DURBAN - THE KwaZulu-Natal Provincial Executive Council says it is concerned about a report regarding the handling of incidents related to domestic violence by the police.
In its final sitting last week, led by Premier Sihle Zikalala, the council noted with concern a report from KZN MEC for Transport, Community Safety and Liaison, Neliswa Peggy Nkonyeni on the state of policing in the province.
The council said it was disappointed with the report’s findings which showed glaring weaknesses and ineffectiveness within police stations, especially when handling domestic violence cases. Other findings are that:
- Protection orders are not being enforced because of vehicle shortages.
- Particulars of complaints being detailed correctly.
- Victim friendly facilities lack resources; some are under-utilised.
- Most stations do not have Victim Friendly Rooms.
- The report made recommendations meant to improve the state of policing of gender-based violence (GBV) and domestic violence (DV) cases in the province. These include:
- Ensuring trial times are improved by increasing cases’ trial-ready capacity.
- Reallocating human and financial resources to focus on GBV and domestic violence.
- Prioritising detective training.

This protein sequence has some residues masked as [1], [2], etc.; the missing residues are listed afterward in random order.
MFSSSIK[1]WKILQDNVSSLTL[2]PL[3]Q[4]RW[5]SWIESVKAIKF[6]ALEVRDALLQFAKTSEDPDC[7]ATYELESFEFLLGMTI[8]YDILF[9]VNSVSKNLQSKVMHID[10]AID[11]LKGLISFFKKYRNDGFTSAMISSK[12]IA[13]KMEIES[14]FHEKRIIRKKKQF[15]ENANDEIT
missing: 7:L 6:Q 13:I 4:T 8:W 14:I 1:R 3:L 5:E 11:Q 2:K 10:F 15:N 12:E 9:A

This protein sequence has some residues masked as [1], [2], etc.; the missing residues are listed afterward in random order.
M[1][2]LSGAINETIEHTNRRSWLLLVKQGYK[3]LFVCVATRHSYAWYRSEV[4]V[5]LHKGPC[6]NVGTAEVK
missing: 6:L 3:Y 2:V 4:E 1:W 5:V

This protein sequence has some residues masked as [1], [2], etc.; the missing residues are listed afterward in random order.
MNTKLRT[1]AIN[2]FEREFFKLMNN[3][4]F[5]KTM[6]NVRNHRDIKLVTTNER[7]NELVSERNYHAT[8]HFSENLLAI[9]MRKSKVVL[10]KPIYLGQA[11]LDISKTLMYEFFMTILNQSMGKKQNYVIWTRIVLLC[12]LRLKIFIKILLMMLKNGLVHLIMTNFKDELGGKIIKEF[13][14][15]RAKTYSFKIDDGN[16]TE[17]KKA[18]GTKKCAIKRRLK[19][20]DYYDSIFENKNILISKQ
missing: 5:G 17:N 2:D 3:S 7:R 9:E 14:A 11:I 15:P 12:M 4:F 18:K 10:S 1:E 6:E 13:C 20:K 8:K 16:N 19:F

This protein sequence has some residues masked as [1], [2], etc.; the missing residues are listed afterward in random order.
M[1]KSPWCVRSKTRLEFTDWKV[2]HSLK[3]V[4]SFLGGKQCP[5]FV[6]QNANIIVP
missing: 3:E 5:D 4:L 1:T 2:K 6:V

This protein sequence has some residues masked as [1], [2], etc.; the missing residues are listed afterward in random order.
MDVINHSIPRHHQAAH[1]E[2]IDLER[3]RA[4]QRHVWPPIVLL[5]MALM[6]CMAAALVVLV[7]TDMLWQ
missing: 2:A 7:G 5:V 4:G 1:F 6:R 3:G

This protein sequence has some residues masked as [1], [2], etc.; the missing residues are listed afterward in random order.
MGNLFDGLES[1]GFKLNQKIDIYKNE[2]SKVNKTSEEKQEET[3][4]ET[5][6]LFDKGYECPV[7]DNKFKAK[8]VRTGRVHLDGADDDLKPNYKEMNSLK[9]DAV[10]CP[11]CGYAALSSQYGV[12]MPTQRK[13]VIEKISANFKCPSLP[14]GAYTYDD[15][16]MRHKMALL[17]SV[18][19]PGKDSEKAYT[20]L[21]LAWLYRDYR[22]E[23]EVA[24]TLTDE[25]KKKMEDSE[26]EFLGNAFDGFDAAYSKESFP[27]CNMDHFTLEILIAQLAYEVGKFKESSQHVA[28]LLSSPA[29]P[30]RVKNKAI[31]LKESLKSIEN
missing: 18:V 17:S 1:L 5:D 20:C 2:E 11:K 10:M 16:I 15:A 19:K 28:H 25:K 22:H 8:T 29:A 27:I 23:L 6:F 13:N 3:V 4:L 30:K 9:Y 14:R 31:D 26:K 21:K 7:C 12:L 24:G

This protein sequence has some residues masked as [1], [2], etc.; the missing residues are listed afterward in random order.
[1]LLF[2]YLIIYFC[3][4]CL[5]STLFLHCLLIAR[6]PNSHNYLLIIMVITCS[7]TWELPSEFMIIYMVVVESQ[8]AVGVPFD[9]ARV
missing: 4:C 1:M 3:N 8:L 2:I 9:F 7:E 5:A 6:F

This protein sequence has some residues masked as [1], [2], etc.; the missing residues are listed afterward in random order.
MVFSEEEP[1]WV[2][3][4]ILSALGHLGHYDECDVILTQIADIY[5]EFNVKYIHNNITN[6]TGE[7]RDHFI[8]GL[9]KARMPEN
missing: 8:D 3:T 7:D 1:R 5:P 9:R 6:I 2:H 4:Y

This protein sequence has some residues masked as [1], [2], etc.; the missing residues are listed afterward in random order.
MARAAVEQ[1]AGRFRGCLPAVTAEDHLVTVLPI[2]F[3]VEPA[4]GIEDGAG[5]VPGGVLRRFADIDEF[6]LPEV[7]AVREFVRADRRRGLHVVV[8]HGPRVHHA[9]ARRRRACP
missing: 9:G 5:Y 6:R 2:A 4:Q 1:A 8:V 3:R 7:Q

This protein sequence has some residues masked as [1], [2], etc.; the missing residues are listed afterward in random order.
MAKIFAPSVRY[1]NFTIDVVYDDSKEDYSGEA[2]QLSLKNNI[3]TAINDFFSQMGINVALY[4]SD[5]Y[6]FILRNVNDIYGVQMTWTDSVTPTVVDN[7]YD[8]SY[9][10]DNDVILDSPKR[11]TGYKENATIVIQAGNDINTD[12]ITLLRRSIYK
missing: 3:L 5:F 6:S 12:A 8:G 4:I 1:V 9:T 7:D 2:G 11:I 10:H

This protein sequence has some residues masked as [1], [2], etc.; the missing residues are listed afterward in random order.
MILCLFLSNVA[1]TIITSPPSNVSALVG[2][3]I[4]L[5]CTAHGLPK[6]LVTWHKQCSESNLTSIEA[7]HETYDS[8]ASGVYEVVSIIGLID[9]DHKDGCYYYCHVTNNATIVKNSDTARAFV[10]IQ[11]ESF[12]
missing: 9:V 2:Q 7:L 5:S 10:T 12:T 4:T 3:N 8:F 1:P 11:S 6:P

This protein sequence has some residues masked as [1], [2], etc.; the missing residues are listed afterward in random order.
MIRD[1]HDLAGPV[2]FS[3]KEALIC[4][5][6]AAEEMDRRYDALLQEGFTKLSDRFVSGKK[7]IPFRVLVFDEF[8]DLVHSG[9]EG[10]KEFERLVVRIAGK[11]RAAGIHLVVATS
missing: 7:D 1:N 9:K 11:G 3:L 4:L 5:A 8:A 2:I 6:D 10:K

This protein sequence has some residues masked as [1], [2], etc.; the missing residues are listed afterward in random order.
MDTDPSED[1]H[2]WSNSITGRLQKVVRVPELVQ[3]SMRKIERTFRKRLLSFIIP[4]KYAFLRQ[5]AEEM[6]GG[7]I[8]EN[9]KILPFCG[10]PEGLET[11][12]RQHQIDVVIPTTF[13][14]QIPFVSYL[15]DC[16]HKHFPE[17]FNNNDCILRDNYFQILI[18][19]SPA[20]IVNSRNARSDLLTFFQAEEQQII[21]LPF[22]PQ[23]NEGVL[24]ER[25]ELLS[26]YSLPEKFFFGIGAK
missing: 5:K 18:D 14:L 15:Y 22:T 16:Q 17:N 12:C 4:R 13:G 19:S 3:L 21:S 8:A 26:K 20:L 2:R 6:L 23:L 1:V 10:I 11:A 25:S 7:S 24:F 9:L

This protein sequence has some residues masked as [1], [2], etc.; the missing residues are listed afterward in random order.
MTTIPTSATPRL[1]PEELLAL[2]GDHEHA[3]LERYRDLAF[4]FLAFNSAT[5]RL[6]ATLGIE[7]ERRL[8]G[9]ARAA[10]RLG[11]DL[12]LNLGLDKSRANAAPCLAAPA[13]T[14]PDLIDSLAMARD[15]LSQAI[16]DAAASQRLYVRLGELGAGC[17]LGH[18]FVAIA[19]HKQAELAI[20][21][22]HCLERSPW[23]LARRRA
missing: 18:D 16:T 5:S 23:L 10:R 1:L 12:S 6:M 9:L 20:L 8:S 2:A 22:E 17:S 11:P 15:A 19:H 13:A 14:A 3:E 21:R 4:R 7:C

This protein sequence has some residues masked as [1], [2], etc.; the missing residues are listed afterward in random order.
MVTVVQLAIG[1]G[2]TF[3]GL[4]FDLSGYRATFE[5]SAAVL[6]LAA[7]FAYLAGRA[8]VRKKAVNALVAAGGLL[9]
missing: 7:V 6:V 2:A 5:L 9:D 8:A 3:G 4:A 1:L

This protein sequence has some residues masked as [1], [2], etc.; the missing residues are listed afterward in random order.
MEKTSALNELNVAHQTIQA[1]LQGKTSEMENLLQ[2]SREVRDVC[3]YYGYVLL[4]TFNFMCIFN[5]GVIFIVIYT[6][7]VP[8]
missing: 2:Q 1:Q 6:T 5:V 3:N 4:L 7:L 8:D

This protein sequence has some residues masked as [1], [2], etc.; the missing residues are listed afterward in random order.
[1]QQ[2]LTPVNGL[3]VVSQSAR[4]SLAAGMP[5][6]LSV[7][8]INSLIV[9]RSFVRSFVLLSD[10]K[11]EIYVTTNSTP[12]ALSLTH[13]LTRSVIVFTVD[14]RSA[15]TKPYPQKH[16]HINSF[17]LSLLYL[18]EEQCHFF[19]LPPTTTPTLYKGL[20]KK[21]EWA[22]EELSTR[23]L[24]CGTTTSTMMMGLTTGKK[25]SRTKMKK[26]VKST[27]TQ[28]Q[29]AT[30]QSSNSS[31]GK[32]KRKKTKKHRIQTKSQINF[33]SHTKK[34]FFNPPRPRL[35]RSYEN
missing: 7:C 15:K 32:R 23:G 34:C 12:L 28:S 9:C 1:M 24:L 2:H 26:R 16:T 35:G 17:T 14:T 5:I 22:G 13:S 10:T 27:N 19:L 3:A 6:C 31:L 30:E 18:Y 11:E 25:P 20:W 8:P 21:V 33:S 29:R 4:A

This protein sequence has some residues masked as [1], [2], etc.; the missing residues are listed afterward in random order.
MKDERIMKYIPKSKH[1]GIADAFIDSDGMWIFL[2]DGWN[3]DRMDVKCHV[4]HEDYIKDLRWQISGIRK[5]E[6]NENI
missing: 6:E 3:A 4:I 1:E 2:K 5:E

- Urgently addressing the effectiveness of SAPS garages in servicing vehicles.
Tears Foundation founder Mara Glennie said a lack of confidence in the justice system had resulted in a dramatic fall in reported rapes.
“There is a systemic failure to deal with complaints by victims at all stages of the criminal justice process.We are failing GBV victims and vulnerable members of society. It is an open secret that the police system is in a state of disarray. There seem to be no sustainable strategies in dealing with the way police handle GBV cases, we are most likely to see the number of cases increase during December.”
Daniela Gennrich, co-ordinator of We Will Speak out South Africa, commended the executive council for taking these matters seriously.
“All these measures to correct these multiple problems are very valuable, but what is generally lacking is a systemic, formal set of mechanisms to monitor the diverse services for GBV and DV, with a proper command structure and people responsible to deal with complaints at every level. Also for a reporting helpline for survivors that is low hassle and cost free, so that breaches at local level are reported and responded to promptly.
“The whole police force and all court officers need proper GBV training as trauma responders.”
The SAPS were unable to provide comment yesterday.